I have a lot of open source projects. Even more with Glider Labs. Some of them are fairly popular. All of them get me excited. But most of them also bum me out. I'm going to share one of the reasons I've had to take a break for the past couple months, and why all my repositories are now looking for more maintainers.
Open source is hard. It seems easy, though. You just write a piece of software and put it on Github, right? Well that was the easy part. Now comes maintenance. And very likely politics. Inevitably, guilt. Multiply that by the number of open source projects you have and their popularity. End result: open source can be a bummer.
Jacob Thornton (@fat), co-author of Bootstrap, gave a talk a few years back echoing the sentiment of many open source authors and maintainers. He calls it Cute Puppy Syndrome. It's not the best analogy, but it gets the point across. Open source projects, like puppies, are great fun when they start. As they get older and more mature, responsibility seems to outweigh their cuteness. One solution is to put your old dog up for adoption and get a new puppy. As you can tell from his delivery, this analogy is intended to be humorous:
He mentions that many authors of popular open source projects have gotten burnt out and look for an exit. Often handing projects off to maintainers, sometimes never to return. Not to avoid responsibility, but to stay sane. Still, much of the time, that sense of responsibility lingers. As Jacob expands on the puppy analogy:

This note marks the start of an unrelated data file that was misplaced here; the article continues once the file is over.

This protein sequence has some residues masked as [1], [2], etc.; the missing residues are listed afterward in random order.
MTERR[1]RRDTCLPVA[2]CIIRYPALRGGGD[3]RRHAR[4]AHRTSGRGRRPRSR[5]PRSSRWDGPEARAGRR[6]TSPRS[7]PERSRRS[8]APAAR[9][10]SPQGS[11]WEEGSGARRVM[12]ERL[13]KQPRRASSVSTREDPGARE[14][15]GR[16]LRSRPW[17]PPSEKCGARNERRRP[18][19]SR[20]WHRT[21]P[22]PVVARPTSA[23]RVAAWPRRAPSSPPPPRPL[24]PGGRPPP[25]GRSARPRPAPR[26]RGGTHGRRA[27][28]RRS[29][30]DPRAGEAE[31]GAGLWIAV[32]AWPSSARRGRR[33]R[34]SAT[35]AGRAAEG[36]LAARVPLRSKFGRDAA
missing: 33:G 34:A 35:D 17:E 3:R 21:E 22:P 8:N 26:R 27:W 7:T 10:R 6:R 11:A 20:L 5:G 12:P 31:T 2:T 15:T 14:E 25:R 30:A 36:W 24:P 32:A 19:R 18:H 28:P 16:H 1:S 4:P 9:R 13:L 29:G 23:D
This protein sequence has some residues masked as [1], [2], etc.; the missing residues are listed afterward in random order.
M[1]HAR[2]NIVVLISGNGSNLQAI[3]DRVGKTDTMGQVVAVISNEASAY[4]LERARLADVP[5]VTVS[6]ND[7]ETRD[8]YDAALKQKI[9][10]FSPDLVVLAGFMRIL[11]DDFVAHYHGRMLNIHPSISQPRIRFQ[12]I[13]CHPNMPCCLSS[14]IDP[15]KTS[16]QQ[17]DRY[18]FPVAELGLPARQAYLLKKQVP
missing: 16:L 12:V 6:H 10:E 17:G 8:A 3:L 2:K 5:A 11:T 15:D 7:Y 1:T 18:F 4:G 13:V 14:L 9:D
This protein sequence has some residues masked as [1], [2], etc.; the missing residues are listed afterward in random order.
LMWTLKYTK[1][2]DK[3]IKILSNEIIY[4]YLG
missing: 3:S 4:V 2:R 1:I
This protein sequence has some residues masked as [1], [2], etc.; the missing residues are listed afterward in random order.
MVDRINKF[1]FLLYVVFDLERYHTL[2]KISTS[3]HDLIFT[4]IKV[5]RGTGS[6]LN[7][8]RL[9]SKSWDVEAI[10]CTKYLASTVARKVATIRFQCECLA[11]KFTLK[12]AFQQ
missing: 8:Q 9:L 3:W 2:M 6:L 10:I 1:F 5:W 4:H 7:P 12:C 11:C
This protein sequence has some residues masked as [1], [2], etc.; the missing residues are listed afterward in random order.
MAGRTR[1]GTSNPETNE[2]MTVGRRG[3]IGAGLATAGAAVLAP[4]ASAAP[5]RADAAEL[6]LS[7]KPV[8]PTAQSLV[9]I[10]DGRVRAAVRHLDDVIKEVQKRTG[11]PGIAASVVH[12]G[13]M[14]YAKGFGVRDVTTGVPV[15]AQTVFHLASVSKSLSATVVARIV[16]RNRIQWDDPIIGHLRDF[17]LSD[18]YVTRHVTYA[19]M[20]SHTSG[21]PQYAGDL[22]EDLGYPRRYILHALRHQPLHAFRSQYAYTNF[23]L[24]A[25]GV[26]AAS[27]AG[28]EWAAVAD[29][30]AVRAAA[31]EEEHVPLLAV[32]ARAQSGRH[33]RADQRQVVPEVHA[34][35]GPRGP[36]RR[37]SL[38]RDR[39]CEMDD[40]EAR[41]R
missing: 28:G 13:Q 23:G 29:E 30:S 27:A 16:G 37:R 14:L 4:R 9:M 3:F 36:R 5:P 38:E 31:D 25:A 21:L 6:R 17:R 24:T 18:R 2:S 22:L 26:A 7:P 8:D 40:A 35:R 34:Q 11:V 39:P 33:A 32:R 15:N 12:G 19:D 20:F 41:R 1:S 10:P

If you have your puppy and it turns into a dog, you put it up for adoption, you give it to a maintainer. And then he over feeds it and it becomes fat and bloated. And you just sit there and you're really sad because you don't really have time to take care of your puppy any more, but you don't want to see it fat and bloated. So you're just real sad all the time.
Alternatively, you can let issues and PRs pile up. Guilt and sadness either way. At least opening the project up lets it survive and continue to provide value to a larger audience. You just have to let go of the project as it will now evolve in ways you might not agree with.
When I did this with Dokku, the new maintainers did a great job at keeping the project and community healthy. I can't thank them enough for that. I had to let go quite a bit, but the project would probably be dead without them.
In fact, there's something interesting about maintainers that didn't author the project. It's probably different from person to person and project to project, but the maintainers of Dokku don't have the guilt or burden that I do. They're happy to help, and as volunteers don't feel like they owe anybody anything. It's really the ideal situation. Perhaps authors shouldn't be maintainers after a certain point.
That said, even with these great maintainers, Dokku really only kept on an incremental path of maintaining the status quo. That's not necessarily a bad thing, but it meant Dokku wasn't able to develop further in the directions I had originally intended. I thought to myself, well eventually I'll find time to do a system-wide refactoring to get it on this path I want and submit these as PRs like any other contributor. That time never came, and the project continued to fall behind from the evolving larger vision. The project I started was not living up to my own expectations for it.